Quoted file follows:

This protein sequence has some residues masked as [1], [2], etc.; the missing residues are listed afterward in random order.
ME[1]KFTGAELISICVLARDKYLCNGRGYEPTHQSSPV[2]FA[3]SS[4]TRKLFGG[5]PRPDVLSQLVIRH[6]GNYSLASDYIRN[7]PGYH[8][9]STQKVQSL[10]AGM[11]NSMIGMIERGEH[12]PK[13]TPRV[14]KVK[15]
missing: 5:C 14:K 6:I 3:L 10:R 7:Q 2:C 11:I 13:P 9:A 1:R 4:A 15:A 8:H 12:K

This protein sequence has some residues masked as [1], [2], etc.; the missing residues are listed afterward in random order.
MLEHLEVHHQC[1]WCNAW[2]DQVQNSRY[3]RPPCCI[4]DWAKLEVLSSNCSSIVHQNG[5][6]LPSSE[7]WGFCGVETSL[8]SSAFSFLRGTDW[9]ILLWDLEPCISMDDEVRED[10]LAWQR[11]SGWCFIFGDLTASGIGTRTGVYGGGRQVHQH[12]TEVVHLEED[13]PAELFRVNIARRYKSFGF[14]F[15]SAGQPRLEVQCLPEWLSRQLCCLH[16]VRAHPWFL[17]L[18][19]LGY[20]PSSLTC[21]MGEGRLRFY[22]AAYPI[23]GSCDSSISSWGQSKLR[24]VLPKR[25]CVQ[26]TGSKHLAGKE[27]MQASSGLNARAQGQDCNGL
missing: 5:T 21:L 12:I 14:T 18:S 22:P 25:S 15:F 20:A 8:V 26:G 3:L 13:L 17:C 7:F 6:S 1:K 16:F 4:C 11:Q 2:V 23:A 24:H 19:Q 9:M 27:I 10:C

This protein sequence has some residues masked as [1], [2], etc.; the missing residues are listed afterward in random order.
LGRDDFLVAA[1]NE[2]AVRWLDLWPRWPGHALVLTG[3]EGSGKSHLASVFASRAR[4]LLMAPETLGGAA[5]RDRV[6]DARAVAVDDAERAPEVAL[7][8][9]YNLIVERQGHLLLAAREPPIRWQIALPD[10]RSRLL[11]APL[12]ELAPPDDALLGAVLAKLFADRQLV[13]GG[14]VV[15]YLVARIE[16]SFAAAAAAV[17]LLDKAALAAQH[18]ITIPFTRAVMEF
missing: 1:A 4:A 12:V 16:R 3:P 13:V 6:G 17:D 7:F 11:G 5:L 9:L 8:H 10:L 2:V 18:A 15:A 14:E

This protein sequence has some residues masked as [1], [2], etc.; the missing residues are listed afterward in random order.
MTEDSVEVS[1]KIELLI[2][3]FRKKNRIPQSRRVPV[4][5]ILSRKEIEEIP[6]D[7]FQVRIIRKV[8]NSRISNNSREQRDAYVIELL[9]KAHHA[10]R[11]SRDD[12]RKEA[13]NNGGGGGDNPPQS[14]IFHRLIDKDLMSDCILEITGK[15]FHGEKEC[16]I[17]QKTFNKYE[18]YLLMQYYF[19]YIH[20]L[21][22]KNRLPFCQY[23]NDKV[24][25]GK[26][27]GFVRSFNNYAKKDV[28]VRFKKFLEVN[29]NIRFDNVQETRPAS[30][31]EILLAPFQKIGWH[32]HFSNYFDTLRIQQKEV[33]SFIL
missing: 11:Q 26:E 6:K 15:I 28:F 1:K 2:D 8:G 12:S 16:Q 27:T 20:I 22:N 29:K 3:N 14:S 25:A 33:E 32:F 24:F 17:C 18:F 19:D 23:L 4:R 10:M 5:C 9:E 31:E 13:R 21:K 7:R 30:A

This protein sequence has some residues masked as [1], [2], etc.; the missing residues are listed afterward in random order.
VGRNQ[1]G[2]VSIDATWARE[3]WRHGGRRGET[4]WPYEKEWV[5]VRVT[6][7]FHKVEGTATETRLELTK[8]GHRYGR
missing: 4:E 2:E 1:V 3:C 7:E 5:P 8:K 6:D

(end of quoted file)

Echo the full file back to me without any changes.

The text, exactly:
This protein sequence has some residues masked as [1], [2], etc.; the missing residues are listed afterward in random order.
ME[1]KFTGAELISICVLARDKYLCNGRGYEPTHQSSPV[2]FA[3]SS[4]TRKLFGG[5]PRPDVLSQLVIRH[6]GNYSLASDYIRN[7]PGYH[8][9]STQKVQSL[10]AGM[11]NSMIGMIERGEH[12]PK[13]TPRV[14]KVK[15]
missing: 5:C 14:K 6:I 3:L 10:R 7:Q 2:C 11:I 13:P 9:A 1:R 4:A 15:A 8:H 12:K

This protein sequence has some residues masked as [1], [2], etc.; the missing residues are listed afterward in random order.
MLEHLEVHHQC[1]WCNAW[2]DQVQNSRY[3]RPPCCI[4]DWAKLEVLSSNCSSIVHQNG[5][6]LPSSE[7]WGFCGVETSL[8]SSAFSFLRGTDW[9]ILLWDLEPCISMDDEVRED[10]LAWQR[11]SGWCFIFGDLTASGIGTRTGVYGGGRQVHQH[12]TEVVHLEED[13]PAELFRVNIARRYKSFGF[14]F[15]SAGQPRLEVQCLPEWLSRQLCCLH[16]VRAHPWFL[17]L[18][19]LGY[20]PSSLTC[21]MGEGRLRFY[22]AAYPI[23]GSCDSSISSWGQSKLR[24]VLPKR[25]CVQ[26]TGSKHLAGKE[27]MQASSGLNARAQGQDCNGL
missing: 5:T 21:L 12:I 14:T 18:S 22:P 25:S 15:F 20:A 8:V 26:G 3:L 13:L 17:C 7:F 6:S 1:K 16:F 4:C 11:Q 2:V 23:A 24:H 19:Q 9:M 27:I 10:C

This protein sequence has some residues masked as [1], [2], etc.; the missing residues are listed afterward in random order.
LGRDDFLVAA[1]NE[2]AVRWLDLWPRWPGHALVLTG[3]EGSGKSHLASVFASRAR[4]LLMAPETLGGAA[5]RDRV[6]DARAVAVDDAERAPEVAL[7][8][9]YNLIVERQGHLLLAAREPPIRWQIALPD[10]RSRLL[11]APL[12]ELAPPDDALLGAVLAKLFADRQLV[13]GG[14]VV[15]YLVARIE[16]SFAAAAAAV[17]LLDKAALAAQH[18]ITIPFTRAVMEF
missing: 1:A 4:A 12:V 16:R 3:P 13:V 6:G 17:D 7:F 11:G 5:L 9:L 8:H 10:L 2:V 18:A 15:A 14:E

This protein sequence has some residues masked as [1], [2], etc.; the missing residues are listed afterward in random order.
MTEDSVEVS[1]KIELLI[2][3]FRKKNRIPQSRRVPV[4][5]ILSRKEIEEIP[6]D[7]FQVRIIRKV[8]NSRISNNSREQRDAYVIELL[9]KAHHA[10]R[11]SRDD[12]RKEA[13]NNGGGGGDNPPQS[14]IFHRLIDKDLMSDCILEITGK[15]FHGEKEC[16]I[17]QKTFNKYE[18]YLLMQYYF[19]YIH[20]L[21][22]KNRLPFCQY[23]NDKV[24][25]GK[26][27]GFVRSFNNYAKKDV[28]VRFKKFLEVN[29]NIRFDNVQETRPAS[30][31]EILLAPFQKIGWH[32]HFSNYFDTLRIQQKEV[33]SFIL
missing: 11:Q 26:E 6:K 15:I 28:F 1:K 2:D 8:G 12:S 16:Q 27:T 20:I 22:N 29:K 3:N 14:S 25:A 33:E 32:F 24:F 17:C 18:F 19:D 23:L 4:R 10:M 5:C 9:E 31:E 13:R 21:K 7:R 30:A

This protein sequence has some residues masked as [1], [2], etc.; the missing residues are listed afterward in random order.
VGRNQ[1]G[2]VSIDATWARE[3]WRHGGRRGET[4]WPYEKEWV[5]VRVT[6][7]FHKVEGTATETRLELTK[8]GHRYGR
missing: 4:E 2:E 1:V 3:C 7:E 5:P 8:K 6:D